reading [between thoughts on music] between the lines

This weekend I am reading the Lord and Lady Hetheridge series by Emma Jameson for the third time. 

I needed to be able to picture Tony in order to appreciate the story better, so I have decided to see him as Anthony Bourdain, only shorter. If he looked in formal wear like Bourdain did at the 2016 Emmys, it would explain a lot about why Kate is able to overlook their extreme age difference so easily.

I was never particularly interested in or knew anything about Bourdain, by the way, until he died. His death was certainly a real tragedy, and I learned a little about him at that time, but not much; it seemed too sad.

The main reason I’m rereading this series this time is because I want to get back to the Doyle and Acton series by Anne Cleeland. I read the first five, maybe the sixth, don’t perfectly remember, and there are eight in total. So I requested six-eight from the library and will pick up with them in a few days when they arrive.

These two book series have a lot in common, and they also are both clearly influenced by Elizabeth George’s Inspector Lynley series, and maybe a bit of P. D. James’ Adam Dalgliesh series, as well, though that one belongs more to the "lonely widower detective" genre, which is totally a thing in case you didn't know. Of course, it all starts with Lord Peter Wimsey, but that's for a longer piece of writing than I intend to do.

Those two series are rather more cerebral, but they both feature a police detective who is a member of the British peerage, and that aspect of his character factors into the plotlines and how others see him. Inspector Lynley works with a female sergeant who is from a lower class background, and that is the element both the Cleeland and Jameson series share.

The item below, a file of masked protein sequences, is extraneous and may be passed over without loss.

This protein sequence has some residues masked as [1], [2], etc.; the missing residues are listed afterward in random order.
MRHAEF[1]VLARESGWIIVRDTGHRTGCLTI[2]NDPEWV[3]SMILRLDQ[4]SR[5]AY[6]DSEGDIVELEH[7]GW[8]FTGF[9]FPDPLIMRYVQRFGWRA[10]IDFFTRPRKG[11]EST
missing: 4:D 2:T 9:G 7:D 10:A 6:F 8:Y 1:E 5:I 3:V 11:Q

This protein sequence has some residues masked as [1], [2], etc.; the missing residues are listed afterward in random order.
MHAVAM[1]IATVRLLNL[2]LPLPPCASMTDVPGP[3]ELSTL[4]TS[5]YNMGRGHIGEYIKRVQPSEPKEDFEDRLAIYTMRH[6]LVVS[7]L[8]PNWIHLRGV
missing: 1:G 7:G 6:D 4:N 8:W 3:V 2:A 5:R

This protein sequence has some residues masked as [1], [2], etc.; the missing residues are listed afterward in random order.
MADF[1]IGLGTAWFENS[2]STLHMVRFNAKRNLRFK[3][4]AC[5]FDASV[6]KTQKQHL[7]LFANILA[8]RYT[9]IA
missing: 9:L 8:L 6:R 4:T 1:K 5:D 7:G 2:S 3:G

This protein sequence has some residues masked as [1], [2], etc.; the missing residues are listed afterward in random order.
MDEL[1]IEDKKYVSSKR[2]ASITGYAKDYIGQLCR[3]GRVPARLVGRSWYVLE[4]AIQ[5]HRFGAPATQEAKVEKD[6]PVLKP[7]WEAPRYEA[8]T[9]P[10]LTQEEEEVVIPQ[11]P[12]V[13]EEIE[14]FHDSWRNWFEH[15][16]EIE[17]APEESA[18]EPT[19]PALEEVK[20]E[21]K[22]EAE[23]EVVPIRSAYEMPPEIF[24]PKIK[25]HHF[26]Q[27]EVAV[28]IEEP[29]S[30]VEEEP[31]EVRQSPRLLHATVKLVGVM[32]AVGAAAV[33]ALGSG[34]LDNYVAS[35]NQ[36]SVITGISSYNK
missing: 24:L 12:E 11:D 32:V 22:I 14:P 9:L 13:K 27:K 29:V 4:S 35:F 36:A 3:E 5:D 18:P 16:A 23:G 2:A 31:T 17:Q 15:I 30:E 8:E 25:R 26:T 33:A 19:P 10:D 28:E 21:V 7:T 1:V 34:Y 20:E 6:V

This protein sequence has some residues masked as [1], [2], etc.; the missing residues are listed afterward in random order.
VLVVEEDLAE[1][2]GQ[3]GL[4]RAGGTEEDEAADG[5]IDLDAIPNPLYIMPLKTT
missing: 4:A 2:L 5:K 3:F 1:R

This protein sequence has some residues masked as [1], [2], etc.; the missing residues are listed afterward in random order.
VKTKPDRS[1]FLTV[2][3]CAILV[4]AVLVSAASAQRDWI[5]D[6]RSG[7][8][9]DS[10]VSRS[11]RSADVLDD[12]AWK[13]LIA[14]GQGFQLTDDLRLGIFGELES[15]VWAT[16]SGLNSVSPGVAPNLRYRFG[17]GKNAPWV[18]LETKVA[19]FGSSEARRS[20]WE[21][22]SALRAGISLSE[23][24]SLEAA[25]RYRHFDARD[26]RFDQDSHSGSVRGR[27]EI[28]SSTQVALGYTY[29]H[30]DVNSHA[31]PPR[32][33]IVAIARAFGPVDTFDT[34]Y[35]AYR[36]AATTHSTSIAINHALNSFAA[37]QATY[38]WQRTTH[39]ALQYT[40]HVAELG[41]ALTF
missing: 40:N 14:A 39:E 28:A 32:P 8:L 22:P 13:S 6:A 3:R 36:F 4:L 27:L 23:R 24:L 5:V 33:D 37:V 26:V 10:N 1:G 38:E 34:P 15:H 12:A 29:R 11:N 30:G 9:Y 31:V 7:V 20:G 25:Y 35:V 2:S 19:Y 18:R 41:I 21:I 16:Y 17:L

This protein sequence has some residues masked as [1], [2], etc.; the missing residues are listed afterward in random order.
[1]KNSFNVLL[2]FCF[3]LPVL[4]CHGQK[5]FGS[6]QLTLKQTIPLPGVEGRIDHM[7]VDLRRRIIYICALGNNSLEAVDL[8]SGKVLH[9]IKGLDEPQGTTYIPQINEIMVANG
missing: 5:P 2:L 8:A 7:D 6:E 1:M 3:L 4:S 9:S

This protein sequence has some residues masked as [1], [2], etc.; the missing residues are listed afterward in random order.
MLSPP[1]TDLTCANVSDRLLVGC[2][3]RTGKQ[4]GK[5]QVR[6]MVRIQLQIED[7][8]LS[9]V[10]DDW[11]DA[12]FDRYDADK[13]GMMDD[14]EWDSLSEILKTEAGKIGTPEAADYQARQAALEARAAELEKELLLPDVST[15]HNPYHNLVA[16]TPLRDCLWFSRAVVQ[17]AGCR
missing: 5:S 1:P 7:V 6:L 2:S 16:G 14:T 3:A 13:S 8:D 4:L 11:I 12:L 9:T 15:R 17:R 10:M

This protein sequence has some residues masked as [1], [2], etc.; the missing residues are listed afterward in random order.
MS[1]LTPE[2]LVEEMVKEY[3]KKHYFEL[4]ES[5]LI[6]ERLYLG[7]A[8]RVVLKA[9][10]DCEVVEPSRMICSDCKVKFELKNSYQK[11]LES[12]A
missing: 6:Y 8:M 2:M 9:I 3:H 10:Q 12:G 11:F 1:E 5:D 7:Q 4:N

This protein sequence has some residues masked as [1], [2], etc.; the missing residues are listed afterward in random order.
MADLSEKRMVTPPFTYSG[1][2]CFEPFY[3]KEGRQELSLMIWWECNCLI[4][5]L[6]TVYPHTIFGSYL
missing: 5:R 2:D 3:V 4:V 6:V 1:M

In both these newer series, the bond between the young woman and her “guv” develop rapidly, the people around them don’t fully understand it, and the ensuing tensions are explored amidst the solving of murders. Screen Shot 2019-02-12 at 5.32.35 PMOverlaying that basic setup are two very different atmospheres. Lord Hetheridge is straightforward and fairly transparent. He’s confident and has a certain amount of innate power, so he uses that to solve crimes, build relationships, arrange life to his satisfaction. He’s wholly a good guy, though with some of the same feelings we all have from time to time that could lead to ethically ambiguous decisions, but generally don't. We see the stories develop from his point of view, but also from Kate’s, and the other member of their team, Deepal Bhar. 

If you like “light” crime reading with a bit of romance, and don’t mind a few inconsistent minor details, you might like this series. It doesn’t go nearly so deep as the Inspector Lynley series, and a lot of cliched ground is covered, but the characters are people to root for and the crime plots are fairly interesting. I suppose they're what people like to refer to as "guilty pleasure" more than anything else. I enjoy them without guilt, don't need things like this to be more than what they are. If the basic premise sounds good, but you want to stick with something more deep and absorbing, have a look at the Elizabeth George series, instead.

The other series, about Doyle and Acton (I searched for far too long for a good list or review that was also spoiler-free, which is how I started the first book; this is the closest I could come) is another matter. It began, I think, in 2013, and I expect if Cleeland tried to sell the beginning of it now, she’d have to change a lot about it; Acton's personality would displease quite a few people. As it is, I read she had a tough task selling her publishers on a couple later entries. The stories, mainly from (Irish and therefore intutive, don'tcha know) Kathleen Doyle’s point of view, follow a similar progression to the Hetheridge ones, but with more moral ambiguity and some sinister twists, revealed in measured electric shocks as the plots unfold. I appreciate that a lot in fiction, which allows us to explore the darker paths we’d never take in real life. It’s often mentally arousing.